News & Politics

Hat Shop Apologizes for Selling Yellow 'Not Vaccinated' Stars

AP Photo/Dan Balilty

A hat shop owner in Nashville is apologizing after outrage over the store selling “not vaccinated” yellow stars, fashioned after the insignia Jews were forced to wear by Nazis, hit social media.

“HatWRKS,” the store that offered the item for $5, is run by haberdasher Gigi Gaskins. In an Instagram post, there was an “explanation” for why she compared unvaccinated people to Holocaust-era Jews.

“In NO WAY did I intend to trivialize the Star of David or disrespect what happened to millions of people,” read the unsigned apology post on the Instagram page of hatWRKS in Nashville. “My hope was to share my genuine concern & fear and to do all that I can to make sure nothing like that ever happens again.”

“I sincerely apologize for any insensitivity.”

A statement against the stigma being slapped on people who choose not to get vaccinated is one thing. But comparing that stigma to the yellow star of David and the humiliation and degradation of European Jews is out of bounds. The analogy isn’t even in the same universe.

New York Post:

HatWRKS also came under fire for comparing COVID-19 vaccine passports to the Nazi practice of demanding Jews show “your papers,” and promoting a false conspiracy theory that claims vaccines contain microchips on its Instagram page.

Amid backlash, one of its partners, the John B Stetson Company, announced on Saturday night that it would be cutting off sales of its products to the store.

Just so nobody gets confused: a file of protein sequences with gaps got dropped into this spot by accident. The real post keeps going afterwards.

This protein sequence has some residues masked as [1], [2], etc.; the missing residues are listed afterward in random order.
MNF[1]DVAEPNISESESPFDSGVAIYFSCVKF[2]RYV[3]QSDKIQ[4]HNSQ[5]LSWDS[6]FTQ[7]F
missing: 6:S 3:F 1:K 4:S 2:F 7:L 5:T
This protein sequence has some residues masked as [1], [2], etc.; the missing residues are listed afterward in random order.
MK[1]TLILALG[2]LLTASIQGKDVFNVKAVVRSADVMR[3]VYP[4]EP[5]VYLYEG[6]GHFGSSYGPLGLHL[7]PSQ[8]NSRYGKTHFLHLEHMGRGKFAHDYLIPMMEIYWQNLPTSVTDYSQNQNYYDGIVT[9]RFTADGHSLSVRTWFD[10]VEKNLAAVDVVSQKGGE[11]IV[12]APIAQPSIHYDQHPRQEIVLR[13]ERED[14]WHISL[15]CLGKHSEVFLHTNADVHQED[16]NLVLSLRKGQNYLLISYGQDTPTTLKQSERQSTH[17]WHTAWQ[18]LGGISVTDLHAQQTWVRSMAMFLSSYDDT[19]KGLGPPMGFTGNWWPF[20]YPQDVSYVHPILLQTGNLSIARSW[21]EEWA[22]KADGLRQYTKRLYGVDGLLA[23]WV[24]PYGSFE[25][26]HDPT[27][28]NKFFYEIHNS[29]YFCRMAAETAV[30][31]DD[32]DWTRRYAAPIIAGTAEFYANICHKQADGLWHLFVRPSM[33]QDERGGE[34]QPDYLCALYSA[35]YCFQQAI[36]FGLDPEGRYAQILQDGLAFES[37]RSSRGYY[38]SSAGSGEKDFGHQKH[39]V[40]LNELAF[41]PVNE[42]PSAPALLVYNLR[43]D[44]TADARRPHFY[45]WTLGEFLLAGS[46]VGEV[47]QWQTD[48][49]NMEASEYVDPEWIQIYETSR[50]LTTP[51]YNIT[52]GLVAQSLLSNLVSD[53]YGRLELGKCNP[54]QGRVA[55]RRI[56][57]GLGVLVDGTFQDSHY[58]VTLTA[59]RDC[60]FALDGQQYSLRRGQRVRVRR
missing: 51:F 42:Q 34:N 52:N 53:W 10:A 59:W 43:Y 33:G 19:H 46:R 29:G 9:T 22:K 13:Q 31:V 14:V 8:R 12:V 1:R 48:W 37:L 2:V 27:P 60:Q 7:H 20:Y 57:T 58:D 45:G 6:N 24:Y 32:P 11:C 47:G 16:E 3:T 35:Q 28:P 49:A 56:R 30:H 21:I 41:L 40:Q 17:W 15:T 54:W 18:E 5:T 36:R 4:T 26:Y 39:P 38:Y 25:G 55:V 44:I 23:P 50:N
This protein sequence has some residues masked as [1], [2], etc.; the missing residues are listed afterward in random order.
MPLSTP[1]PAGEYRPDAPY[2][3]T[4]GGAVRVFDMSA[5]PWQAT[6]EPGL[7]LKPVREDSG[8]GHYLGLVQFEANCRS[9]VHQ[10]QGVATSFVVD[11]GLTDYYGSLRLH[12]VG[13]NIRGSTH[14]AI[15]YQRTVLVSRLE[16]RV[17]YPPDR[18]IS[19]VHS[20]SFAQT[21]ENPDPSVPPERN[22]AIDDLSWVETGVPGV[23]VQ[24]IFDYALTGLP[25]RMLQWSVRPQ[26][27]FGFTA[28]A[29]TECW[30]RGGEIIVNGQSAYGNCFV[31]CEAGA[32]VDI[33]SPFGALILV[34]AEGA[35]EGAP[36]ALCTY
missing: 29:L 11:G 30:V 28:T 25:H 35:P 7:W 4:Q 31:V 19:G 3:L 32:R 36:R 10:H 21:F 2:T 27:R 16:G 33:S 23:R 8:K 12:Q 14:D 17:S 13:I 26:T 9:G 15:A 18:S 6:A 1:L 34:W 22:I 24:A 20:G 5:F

“As a result of the offensive content and opinions shared by HatWRKS in Nashville, Stetson and our distribution partners will cease the sale of all Stetson products,” the company wrote on Twitter.

Equally offensive may be the statement that replaced the star picture.

Before it apologized, hatWRKS had replaced the Instagram post showing off the badge on its account with an unsigned statement that said: “[P]eople are so outraged by my post … but are you outraged with the tyranny the world is experiencing?”

“[I]f you don’t understand what is happening, that is on you, not me. [I] pay much more respect to history by standing up with the fallen than offering silence & compliance,” the statement said. “[T]hat is the worse [sic] crime. [I]t was then & is now. [I] will delete your disgust and hope you put it where it belongs.”

Gaskins apparently attended the Trump rally prior to the riot breaking out on January 6. So did about 50,000 other people. It’s not her politics that should be at issue, but rather her morbidly exaggerated statement.

What the owner doesn’t understand is that there are ways to fight vaccine mandates that aren’t incendiary or hurtful.

Washington Post:

A group of 117 unvaccinated staffers from Houston Methodist Hospital filed a lawsuit Friday seeking to avoid the hospital’s coronavirus vaccine mandate, saying it’s unlawful for bosses to require the shots.

The staffers join a growing list of employees challenging compulsory immunizations at businesses, colleges and other workplaces essential to the country’s reopening. Vaccine mandates have faced mounting resistance from anti-vaccination groups and some Republican politicians, even as health officials promote the proven safety of the vaccines and millions of Americans line up to get the shots every week.

Millions line up to get the shots every week…and millions choose not to. One choice is respected, even celebrated. The other is not. The reason people choose not to get vaccinated is not always “anti-science” or because of some brainless conspiracy theory about microchips. In fact, it’s no one’s business why someone chooses not to be vaccinated.

Forcing people to ingest anything for any reason is undemocratic. And people are fighting this notion that we should turn America into a two-tiered nation separating the vaccinated from the unvaccinated. If we’re going to dole out privileges and goodies and “passports” to those who’ve been vaccinated while denying them to those who haven’t, we will stratify society and create the conditions of inequality and encourage oppression.

The hat shop owner was dead wrong in her efforts to make a political statement. But so, too, are the mandate-lovers who just can’t seem to let go of the control they were given when the pandemic was at its height.